The government has heeded growing calls to regulate the buy now, pay later (BNPL) industry to better protect customers. 

At a conference in May, Assistant Treasurer and Minister for Financial Services, Stephen Jones, announced moves to have BNPL offerings regulated as credit products under the Australian Securities and Investments Commission. 

“BNPL looks like credit, it acts like credit, it carries the risks of credit,” he said at the time. 

He said the government planned to have exposure draft legislation out for consultation later this year and to introduce the final bill into the parliament by the end of the year. At this stage, it’s not clear when any changes will kick in. 

BNPL products typically offer interest-free short-term loans with minimal credit checks that spread payments over a certain period. 

Under the government’s plans, BNPL providers would now be required to hold an Australian credit license, meet statutory dispute resolution and hardship requirements and comply with statutory product disclosure and other information obligations. 

They would also have to abide by existing restrictions on unacceptable marketing and meet a range of other minimum standards related to their conduct and their products. 

Further to this, BNPL providers would need to comply with responsible lending obligations to ensure they don’t grant loans that will cause hardship in the long run. As a result, they will have to make reasonable inquiries about a consumer’s financial situation, requirements and objectives. 

Protecting consumers

Jones said the government had moved to regulate BNPL providers following extensive consultations with various stakeholders last year. 

He noted that many Australians who had been excluded from traditional forms of credit had used BNPL carefully and frugally to smooth the impact of large expenses. “Some people use it for years and never miss a payment,” he said. 

But he noted that BNPL options also came with new and growing dangers to consumers, which up until now have been largely unregulated and unchecked. 

“Evidence suggests that those risks are disproportionately affecting women, First Nations communities and people on low incomes,” he said. 

“We have heard that some people are opening multiple BNPL accounts, to access far more debt than they’d be able to get on a credit card or a payday loan.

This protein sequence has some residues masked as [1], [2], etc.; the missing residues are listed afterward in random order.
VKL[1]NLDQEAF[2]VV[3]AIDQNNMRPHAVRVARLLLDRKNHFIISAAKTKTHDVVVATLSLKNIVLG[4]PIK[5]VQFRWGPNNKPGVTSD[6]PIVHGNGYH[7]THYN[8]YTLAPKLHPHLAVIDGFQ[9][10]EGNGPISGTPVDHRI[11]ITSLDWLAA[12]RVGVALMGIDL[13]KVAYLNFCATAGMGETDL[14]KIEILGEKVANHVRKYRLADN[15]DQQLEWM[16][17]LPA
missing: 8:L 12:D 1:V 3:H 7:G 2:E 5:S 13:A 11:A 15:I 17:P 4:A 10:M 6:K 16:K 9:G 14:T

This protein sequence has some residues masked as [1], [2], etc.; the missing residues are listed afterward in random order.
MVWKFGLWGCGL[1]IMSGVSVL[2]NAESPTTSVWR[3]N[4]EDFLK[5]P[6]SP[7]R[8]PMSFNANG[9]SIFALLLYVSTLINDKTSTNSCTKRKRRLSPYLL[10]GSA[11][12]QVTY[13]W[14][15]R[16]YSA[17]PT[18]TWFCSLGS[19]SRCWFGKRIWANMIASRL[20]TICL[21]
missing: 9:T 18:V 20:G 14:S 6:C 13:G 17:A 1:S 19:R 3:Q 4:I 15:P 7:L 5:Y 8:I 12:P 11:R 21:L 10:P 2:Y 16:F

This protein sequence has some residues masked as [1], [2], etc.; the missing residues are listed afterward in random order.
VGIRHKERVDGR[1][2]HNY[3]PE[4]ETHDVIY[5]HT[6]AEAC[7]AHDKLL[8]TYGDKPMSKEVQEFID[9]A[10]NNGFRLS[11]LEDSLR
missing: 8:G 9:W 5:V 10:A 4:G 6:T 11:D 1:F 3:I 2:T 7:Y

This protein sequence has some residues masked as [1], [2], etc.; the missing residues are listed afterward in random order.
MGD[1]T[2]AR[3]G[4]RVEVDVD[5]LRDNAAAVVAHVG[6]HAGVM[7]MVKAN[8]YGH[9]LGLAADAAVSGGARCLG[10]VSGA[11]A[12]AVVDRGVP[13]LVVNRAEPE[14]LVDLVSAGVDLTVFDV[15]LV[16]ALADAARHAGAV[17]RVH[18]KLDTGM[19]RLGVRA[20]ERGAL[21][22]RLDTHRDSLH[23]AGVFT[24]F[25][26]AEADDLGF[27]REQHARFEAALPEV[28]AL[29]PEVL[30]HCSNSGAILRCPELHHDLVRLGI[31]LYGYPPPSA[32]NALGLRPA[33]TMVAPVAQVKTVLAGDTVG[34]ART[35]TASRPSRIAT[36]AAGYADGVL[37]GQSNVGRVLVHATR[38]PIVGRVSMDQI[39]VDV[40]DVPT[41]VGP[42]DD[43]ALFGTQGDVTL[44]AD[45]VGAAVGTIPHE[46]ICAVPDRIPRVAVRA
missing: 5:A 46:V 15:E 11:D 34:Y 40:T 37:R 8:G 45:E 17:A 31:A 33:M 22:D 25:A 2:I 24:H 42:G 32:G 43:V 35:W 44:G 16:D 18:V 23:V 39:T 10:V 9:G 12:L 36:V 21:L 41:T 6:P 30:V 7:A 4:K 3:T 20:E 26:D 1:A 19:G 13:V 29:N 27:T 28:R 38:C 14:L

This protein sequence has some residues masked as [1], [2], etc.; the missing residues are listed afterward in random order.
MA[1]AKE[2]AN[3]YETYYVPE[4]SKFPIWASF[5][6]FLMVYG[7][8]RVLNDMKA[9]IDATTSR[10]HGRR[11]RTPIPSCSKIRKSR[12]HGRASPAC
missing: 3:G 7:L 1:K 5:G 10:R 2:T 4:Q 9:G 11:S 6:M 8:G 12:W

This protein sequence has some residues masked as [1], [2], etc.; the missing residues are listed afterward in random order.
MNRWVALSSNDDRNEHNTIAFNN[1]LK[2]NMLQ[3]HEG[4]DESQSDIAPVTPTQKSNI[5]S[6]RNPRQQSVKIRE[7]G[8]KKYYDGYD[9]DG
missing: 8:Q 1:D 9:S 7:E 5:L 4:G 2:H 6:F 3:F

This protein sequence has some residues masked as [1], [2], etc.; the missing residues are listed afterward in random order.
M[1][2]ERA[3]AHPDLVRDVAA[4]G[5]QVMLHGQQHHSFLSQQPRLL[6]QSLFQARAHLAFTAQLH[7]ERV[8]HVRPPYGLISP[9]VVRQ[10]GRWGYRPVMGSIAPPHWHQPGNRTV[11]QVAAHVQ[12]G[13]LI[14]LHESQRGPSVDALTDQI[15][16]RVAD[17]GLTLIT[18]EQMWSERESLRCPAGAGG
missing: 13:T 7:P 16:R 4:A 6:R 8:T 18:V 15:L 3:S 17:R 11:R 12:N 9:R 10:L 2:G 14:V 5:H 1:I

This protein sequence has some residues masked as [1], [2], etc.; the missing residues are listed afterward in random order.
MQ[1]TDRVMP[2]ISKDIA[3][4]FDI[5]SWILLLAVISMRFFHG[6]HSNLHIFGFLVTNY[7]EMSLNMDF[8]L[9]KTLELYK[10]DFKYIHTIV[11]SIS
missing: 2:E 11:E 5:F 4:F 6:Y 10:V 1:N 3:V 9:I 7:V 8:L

“We have also heard that some people may be weaponizing BNPL products in abusive relationships – doing things like coercing their partners to take on BNPL debts or taking out BNPL debts in their partner’s name without their knowledge.” 

Indeed, the Australian Securities and Investments Commission has found that 19% of BNPL consumers showed two or more indicators of financial stress, such as cutting back on essential items or missing payments on other bills. 

Plus, a government review late last year found that BNPL customers are more than twice as likely to end up in financial trouble as credit card customers. It also picked up signs of excessive fees, poor disclosure practices, problematic marketing practices and unsolicited credit increases charged by BNPL operators. 

Current state of affairs

The BNPL industry isn’t entirely without regulation though. 

Since 2021, BNPL providers have been subject to the design and distribution obligations (DDO) regime which allows ASIC to temporarily intervene when necessary and to ban products when there is a risk of significant consumer detriment. 

In March 2021, the Australian Finance Industry Association’s code of practice for the BNPL sector came into effect. It sets best practice standards for the sector and strengthens consumer protections while preserving customer choice to make purchases and payments in a way that suits their needs and preferences. 

The seven BNPL providers who voluntarily subscribe to this code represented around 90% of the BNPL market, based on the number of active accounts as of 30 June 2022. 

According to Jones, there are now around seven million active BNPL accounts in Australia. 

“The average BNPL consumer uses it for 18.2 transactions per annum, with an average transaction amount of $136,” he said. 

“Studies from the AFIA tell us that in 2022, BNPL created an additional $2.7 billion in new revenue for merchants, through new customer acquisition, increased basket sizes and increased customer satisfaction and retention. 

“And, through its relatively low‑cost offering, BNPL has also provided a valuable source of competitive pressure on traditional credit products, such as credit cards or payday loans.” 

Call us to find out more about how debts and changes to BNPL services may affect your business.